When you suffer an injury because of someone else’s fault, you have
the right to be compensated for the damages you’ve suffered. But
whether that right becomes a reality through a fair
personal injury financial settlement may depend quite a bit on the diligence and advocacy
efforts of your attorney. It’s necessary to prove the 4 elements
of negligence. Even in cases where the defendant’s fault may seem
cut-and-dried, proving all 4 of these elements can be more difficult than
it might seem. Furthermore,
all four elements must be present, or there will be no settlement.
The 4 Elements of Negligence: What They Mean & How To Prove Them
The 4 elements of negligence are as follows…
- Duty of Care
- Breach of Duty
Here’s what they mean…
Duty of Care
It’s not enough for the defendant simply to be responsible for the
plaintiff’s injuries. The defendant must have had a responsibility
to the defendant to begin with.
To illustrate this, let’s use an obvious example where duty of care is
not present. A homeowner owes no duty of care to a burglar. If a person unlawfully
enters your home and steps on a nail protruding out of the floor, it really
doesn’t matter if the homeowner was negligent in leaving the nail
out. Trespassers, except in rare situations, usually involving children,
are not owed a duty of care.
Conversely, if an invited guest were to step on the nail, then duty of
care would be present. Property owners have a duty of care to those they
invite to their home. Businesses have the same duty to customers and others
who enter their place of business. Medical personnel owes a duty of care
to their patients. Drivers and motorcyclists owe a duty of care to each
other. The existence of this duty is the foundation of any negligence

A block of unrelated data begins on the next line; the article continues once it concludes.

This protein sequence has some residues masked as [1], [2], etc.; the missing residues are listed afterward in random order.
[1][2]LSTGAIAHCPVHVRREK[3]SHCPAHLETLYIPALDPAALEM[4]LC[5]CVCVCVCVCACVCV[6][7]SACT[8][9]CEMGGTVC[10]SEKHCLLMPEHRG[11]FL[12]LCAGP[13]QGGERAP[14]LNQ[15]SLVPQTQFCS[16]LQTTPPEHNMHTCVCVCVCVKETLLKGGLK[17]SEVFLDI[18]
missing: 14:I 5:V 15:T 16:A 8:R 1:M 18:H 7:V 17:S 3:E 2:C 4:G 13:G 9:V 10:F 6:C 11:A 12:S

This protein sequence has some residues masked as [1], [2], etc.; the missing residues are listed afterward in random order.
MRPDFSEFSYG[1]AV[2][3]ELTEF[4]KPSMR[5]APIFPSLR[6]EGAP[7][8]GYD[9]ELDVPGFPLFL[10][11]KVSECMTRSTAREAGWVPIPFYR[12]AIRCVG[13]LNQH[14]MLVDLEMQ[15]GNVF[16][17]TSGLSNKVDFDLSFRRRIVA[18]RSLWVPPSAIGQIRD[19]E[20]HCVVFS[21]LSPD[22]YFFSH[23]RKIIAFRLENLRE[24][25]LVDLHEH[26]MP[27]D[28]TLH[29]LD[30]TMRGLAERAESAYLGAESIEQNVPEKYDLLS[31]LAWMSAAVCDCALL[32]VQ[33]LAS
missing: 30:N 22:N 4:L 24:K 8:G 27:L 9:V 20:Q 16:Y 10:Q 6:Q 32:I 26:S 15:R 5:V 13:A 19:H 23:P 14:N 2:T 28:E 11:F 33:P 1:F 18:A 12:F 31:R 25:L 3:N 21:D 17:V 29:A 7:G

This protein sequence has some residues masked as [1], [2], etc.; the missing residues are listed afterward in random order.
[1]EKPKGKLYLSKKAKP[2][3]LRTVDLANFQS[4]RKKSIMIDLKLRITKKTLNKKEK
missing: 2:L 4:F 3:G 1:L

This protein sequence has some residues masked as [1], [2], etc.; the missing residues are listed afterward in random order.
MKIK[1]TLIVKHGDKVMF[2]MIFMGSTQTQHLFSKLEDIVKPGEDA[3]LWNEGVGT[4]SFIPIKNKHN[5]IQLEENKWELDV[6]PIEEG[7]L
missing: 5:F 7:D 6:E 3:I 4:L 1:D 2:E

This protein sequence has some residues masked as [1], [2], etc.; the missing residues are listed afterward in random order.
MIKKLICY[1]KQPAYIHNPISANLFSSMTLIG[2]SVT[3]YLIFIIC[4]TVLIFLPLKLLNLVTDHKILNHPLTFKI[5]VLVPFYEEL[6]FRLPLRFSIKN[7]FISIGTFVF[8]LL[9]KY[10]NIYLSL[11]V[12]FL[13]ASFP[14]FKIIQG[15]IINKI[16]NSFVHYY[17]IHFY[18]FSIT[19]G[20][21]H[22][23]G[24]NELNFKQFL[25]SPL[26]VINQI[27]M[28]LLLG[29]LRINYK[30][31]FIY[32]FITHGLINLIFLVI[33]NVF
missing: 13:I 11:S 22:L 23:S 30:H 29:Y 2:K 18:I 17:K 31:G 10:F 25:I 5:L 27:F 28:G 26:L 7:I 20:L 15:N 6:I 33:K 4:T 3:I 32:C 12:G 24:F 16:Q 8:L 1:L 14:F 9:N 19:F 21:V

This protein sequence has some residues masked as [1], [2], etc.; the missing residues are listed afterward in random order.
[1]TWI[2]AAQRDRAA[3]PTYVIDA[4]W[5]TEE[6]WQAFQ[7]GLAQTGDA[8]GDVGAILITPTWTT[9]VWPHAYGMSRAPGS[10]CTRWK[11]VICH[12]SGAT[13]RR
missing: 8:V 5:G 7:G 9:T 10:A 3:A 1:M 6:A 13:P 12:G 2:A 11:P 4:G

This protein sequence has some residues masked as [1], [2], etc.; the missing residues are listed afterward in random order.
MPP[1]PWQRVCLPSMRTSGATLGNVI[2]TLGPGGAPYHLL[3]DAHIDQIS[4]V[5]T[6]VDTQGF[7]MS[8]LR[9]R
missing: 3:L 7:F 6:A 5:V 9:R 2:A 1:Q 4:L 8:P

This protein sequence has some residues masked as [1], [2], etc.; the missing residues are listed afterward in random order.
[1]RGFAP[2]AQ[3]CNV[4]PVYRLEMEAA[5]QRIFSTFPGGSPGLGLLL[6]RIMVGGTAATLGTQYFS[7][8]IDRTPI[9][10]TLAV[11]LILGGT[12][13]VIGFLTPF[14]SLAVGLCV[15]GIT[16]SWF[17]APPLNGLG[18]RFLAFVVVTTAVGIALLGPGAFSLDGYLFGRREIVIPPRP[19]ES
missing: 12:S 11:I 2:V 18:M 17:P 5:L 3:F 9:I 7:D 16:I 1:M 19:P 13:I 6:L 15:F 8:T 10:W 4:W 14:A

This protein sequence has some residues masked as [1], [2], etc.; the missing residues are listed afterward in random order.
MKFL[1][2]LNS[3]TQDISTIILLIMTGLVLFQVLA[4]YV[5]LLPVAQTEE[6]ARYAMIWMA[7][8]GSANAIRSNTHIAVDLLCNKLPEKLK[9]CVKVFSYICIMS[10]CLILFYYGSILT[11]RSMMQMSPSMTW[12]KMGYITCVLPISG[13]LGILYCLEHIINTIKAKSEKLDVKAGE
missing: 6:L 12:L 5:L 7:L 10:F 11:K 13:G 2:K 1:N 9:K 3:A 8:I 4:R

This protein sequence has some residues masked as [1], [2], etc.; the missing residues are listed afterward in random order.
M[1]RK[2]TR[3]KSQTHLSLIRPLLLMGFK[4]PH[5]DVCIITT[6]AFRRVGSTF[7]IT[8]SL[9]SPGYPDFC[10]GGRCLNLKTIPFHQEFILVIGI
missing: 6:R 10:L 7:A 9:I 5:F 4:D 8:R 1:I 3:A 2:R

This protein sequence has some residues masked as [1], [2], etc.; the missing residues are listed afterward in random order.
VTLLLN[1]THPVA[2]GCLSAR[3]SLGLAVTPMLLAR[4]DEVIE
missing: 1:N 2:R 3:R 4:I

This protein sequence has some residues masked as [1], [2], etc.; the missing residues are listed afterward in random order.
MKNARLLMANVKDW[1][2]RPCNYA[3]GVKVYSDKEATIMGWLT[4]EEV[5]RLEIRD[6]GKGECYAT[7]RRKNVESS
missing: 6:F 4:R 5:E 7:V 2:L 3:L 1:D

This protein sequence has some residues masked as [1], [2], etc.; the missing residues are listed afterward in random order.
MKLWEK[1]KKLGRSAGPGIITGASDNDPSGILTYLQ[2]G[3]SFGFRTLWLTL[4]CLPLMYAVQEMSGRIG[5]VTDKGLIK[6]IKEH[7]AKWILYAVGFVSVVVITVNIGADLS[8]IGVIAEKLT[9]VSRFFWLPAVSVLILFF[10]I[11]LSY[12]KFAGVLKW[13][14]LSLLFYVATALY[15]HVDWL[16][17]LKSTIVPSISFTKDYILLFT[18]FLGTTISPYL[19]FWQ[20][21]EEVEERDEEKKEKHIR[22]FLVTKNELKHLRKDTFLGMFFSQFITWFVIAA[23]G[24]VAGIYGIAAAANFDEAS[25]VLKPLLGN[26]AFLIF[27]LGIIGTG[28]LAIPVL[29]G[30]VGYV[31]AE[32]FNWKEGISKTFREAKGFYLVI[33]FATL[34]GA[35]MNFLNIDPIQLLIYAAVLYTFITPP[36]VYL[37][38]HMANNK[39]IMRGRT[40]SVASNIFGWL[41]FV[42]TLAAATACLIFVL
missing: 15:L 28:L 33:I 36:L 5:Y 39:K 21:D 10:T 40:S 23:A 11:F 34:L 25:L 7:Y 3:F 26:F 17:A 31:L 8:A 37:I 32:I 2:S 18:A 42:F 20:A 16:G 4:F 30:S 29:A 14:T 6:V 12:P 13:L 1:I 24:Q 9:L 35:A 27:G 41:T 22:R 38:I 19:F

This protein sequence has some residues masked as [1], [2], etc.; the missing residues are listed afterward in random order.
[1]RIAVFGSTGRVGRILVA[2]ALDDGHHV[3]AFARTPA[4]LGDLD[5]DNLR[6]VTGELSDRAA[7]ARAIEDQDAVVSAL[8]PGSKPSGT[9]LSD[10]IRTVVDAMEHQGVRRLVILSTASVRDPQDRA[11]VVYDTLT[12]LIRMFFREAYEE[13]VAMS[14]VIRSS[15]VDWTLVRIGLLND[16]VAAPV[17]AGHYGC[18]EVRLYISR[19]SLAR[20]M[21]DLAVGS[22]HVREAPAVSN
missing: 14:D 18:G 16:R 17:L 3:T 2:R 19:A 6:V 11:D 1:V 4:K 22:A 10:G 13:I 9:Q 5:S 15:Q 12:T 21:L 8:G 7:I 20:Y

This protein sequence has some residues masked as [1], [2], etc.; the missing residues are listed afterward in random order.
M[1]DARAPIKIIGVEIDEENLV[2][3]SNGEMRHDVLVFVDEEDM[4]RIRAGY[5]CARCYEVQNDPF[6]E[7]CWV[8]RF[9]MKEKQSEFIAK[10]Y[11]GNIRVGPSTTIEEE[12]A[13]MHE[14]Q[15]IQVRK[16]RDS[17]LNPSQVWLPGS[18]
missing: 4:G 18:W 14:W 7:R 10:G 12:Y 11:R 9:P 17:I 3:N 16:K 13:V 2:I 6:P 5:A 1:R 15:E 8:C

claim made against the defendant.
Breach of Duty
The second step is to show that an existing duty of care was breached.
The state of California does not expect people to be perfect. Accidents
happen. Sometimes, the person we invite over for a game of pickup basketball
sprains their ankle and it’s no one’s fault. Sometimes, a
car skids on a rainy day and the accident is no one’s fault. When
that happens, the plaintiff’s injuries have to be covered by their
own insurance. But what if the defendant did not exercise a
reasonable standard of care? This is the principle that is used in determining if there was breach of duty.
Let’s say the homeowner hosting a pickup basketball game knows that
there is a space underneath the hoop, where the driveway connects with
the grass, where there is a bit of a drop off. The person driving in for
a layup would be uniquely vulnerable. If the homeowner warns the participants
ahead of time, they have a viable defense. But if they just let their
guests play, unaware of the dangers, this might be seen as violating the
reasonable standard of care principle.
Or to look at our car accident example, drivers are expected to adjust
for conditions. Even a driver going the speed limit might be seen to have
breached their duty if a reasonable person would have slowed down under
Who decides what’s reasonable and what is not? If a case goes to
court, the answer is the 12 individuals on a jury. The quality of one’s
attorney can help in shaping how the jury understands the facts of the case.
The breach of duty must then be established as the cause of the plaintiff’s
injuries. This might seem self-evident, and in some cases it will be.
The person who suffers catastrophic injuries in a multi-car crash quite